The electric car company has appointed Robyn Denholm, the CFO of Australia’s largest telecoms firm Telstra, as the woman to oversee its board.
She replaces CEO Elon Musk, who had to step down as chairman for at least three years as part of a deal with the Securities and Exchange Commission after his infamous “funding secured” tweet.
Here’s what you need to know about Tesla’s new chair, Robyn Denholm:
1. Robyn Denholm has been on the Tesla board since 2014
Denholm has been an independent director at Tesla for four years. She was the first woman to join the board of nine, which includes Musk and his brother, Kimbal.
Among her duties as a board member, she chaired Tesla’s audit committee, which provides oversight of the company’s accounting and financial reporting.
2. She’s CFO at Australia’s largest telecoms firm — but she’s only been in the role for a month
Denholm is CFO at Telstra, Australia’s biggest telecommunications company, and will be leaving the company after her six month notice period is up. She’ll get to work as Tesla’s chair immediately, however.
She only took up her role as CFO in October. Telstra’s CEO Andy Penn told the Sydney Morning Herald: “We know that it has become increasingly difficult to balance her responsibilities as Telstra CFO with the increased activity of the Tesla board.”
3. She was named in a lawsuit along with the rest of the board for failing to curb Musk’s erratic behavior
The lawsuit was filed by a shareholder, who claims that Tesla’s board “breached their fiduciary duties ” by allowing Musk to lie about the company having obtained funding to go private.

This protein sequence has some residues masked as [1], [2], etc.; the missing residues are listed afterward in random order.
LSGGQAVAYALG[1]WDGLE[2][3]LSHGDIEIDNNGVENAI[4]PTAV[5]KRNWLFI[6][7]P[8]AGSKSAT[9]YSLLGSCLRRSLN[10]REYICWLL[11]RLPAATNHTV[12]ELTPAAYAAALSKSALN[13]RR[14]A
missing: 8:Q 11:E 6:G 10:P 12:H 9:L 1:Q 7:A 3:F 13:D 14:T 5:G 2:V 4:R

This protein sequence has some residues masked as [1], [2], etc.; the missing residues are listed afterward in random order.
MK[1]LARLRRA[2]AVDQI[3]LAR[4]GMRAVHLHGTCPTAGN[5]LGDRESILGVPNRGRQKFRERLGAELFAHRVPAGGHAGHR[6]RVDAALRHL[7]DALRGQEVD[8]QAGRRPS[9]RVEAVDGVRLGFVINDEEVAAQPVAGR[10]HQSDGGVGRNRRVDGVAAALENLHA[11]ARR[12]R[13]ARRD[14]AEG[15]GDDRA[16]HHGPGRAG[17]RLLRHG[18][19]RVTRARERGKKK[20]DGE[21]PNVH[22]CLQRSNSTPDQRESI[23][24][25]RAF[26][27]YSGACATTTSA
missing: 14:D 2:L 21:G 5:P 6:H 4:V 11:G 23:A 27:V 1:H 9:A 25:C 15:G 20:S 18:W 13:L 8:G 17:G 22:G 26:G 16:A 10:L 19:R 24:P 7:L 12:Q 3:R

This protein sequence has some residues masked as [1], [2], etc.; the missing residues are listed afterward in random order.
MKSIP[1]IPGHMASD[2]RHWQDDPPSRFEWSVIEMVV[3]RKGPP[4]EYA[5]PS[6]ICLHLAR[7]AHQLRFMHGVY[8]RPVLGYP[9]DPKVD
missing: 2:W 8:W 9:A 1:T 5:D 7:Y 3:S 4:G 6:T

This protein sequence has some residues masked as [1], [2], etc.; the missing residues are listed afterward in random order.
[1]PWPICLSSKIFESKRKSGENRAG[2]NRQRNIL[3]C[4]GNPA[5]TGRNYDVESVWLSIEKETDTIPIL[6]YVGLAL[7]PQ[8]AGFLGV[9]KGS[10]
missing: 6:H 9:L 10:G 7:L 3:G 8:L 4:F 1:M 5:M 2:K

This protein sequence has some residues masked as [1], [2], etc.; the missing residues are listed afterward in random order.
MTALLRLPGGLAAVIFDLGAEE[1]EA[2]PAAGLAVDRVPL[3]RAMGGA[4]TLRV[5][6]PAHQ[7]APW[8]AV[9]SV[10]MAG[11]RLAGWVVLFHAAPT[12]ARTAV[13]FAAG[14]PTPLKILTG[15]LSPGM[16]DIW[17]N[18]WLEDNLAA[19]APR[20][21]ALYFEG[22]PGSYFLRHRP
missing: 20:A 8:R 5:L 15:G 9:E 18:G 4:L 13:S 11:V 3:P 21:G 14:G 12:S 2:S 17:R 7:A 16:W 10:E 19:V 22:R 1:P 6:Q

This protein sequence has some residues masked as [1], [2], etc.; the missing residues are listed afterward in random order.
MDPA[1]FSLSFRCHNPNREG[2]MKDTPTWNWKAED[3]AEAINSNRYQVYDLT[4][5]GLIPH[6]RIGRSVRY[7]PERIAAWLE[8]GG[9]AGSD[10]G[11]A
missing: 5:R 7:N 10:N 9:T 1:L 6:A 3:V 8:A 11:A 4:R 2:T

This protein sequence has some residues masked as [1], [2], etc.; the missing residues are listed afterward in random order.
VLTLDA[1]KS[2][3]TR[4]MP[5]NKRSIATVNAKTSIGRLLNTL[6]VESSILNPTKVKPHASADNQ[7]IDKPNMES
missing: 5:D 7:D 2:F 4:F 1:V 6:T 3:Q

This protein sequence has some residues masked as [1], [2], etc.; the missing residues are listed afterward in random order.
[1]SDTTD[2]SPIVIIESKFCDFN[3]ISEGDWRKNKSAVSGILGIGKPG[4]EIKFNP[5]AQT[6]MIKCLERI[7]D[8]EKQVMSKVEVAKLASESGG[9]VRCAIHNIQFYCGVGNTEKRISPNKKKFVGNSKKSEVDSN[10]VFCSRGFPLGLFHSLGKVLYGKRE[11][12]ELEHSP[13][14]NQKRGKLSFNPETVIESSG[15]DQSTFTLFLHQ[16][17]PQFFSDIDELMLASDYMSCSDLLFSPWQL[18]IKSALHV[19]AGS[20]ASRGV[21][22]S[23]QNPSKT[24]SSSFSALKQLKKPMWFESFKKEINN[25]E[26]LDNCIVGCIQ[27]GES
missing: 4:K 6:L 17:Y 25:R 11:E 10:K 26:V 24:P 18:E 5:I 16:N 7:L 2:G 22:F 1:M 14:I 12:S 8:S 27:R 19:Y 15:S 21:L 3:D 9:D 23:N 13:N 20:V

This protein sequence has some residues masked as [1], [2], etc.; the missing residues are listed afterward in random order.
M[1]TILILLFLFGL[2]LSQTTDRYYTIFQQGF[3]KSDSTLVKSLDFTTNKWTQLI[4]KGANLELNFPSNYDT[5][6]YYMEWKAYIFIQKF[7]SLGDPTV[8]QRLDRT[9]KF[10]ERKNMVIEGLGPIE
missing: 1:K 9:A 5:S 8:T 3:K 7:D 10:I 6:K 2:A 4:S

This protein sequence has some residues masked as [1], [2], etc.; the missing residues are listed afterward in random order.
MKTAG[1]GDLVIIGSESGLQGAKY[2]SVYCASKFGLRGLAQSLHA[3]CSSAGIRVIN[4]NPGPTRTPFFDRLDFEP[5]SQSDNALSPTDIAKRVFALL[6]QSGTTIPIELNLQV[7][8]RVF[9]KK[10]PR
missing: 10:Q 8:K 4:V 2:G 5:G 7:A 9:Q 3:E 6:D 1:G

“Despite being put on notice of [Musk’s] propensity for erratic public communications that have harmed the Company and its stockholders, the Board consciously disregarded his actions and failed to do anything,” the suit alleged.
4. Denholm was part of a special committee that looked at taking Tesla private
She formed part of a three-person committee along with fellow directors Brad Buss and Linda Johnson Rice in August. The committee was announced on August 14, seven days after Musk’s “funding secured” tweet on August 7.
5. She’ll get a $300,000 retainer fee plus stock options
A Tesla spokesperson told CNBC that in her new post, Denholm will receive 8,000 in stock options each year on top of a $300,000 retainer.
6. She’s no stranger to the tech and auto industry
Previous to working at Telstra, Denholm held positions at Juniper Networks, Sun Microsystems, and Toyota Australia. She loves Tesla because it mixes her passions for tech and the auto industry.
“I am a car enthusiast and am passionate about innovation, so Tesla is the perfect board role for me,” she told executive search firm Odgers Berndtson earlier this year.
7. She’s not James Murdoch
Tesla board member James Murdoch, son of billionaire Rupert Murdoch, was touted by the Financial Times as the frontrunner to replace Musk. However, Musk himself quashed the Times’s report, tweeting “This is incorrect.”
Although he was reported as the favourite, Murdoch’s wasn’t the only name to be floated as Musk’s potential successor. Former Vice President Al Gore was also mooted as a potential successor.
8. Her parents owned a gas station
Denholm is taking the helm at the world’s most famous electric car company, but as a child, she reportedly tinkered with cars at her parents’ gas station in Milperra, New South Wales.
9. She had a Tesla on order before joining the firm
While her childhood may have been filled with petrol cars, she was fascinated by Tesla before even joining the company’s board. Denholm said she had a Model S on order before she was approached by Tesla. She is now on to her third Tesla vehicle.
10. She has the Elon Musk Twitter seal of approval
Musk’s Twitter activity has been a thorn in the side of Tesla’s board, but on Thursday he welcomed her appointment on his platform of choice.